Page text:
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Consumer prices in the 19 countries that use the euro currency soared at a record rate, led by a surge in food and energy costs, figures showed Friday.
Inflation rose to 5% in December compared with a year earlier, according to Eurostat, the European Union's statistical office. That is the highest level in the eurozone since recordkeeping began in 1997, breaking the record of 4.9% only just set in November.
Energy costs spiked again in December, jumping at an annual rate of 26%, though that was a bit lower than the previous month, according to Eurostat’s data. A stronger rise in food costs contributed to the increase in overall inflation, picking up pace to 3.2%, higher than the 2.2% rate posted in November.
Soaring prices are compounding problems for European Central Bank policymakers who have been keeping interest rates at ultra-low levels to stimulate the economy as it recovers from the coronavirus pandemic.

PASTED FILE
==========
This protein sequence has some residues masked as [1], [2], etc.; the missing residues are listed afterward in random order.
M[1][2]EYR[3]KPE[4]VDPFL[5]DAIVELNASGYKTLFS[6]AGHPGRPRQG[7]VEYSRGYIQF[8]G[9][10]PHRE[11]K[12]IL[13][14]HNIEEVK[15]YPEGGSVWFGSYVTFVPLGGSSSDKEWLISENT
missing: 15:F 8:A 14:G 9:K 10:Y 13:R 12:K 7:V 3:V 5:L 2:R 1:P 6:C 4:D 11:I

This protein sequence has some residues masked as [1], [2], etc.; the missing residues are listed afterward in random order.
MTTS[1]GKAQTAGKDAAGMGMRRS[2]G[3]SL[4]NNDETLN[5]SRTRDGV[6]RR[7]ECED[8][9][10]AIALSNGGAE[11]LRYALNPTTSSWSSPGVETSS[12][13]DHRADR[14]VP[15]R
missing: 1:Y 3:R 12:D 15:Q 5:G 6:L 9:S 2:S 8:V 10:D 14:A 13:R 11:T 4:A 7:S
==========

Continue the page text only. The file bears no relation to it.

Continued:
Despite the omicron variant of COVID-19 surging and its uncertain effects on the global economy, central banks elsewhere have been raising interest rates to fight soaring inflation or taking steps in that direction.
The Bank of England became the first central bank in a major advanced economy to raise interest rates since the pandemic began. The European Central Bank has taken a much more cautious approach, but also decided to start carefully dialing back some of its stimulus efforts over the next year.
The U.S. Federal Reserve is moving faster than Europe to tighten credit as consumer prices jumped 6.8% over the past year in November, the highest such inflation rate in 39 years.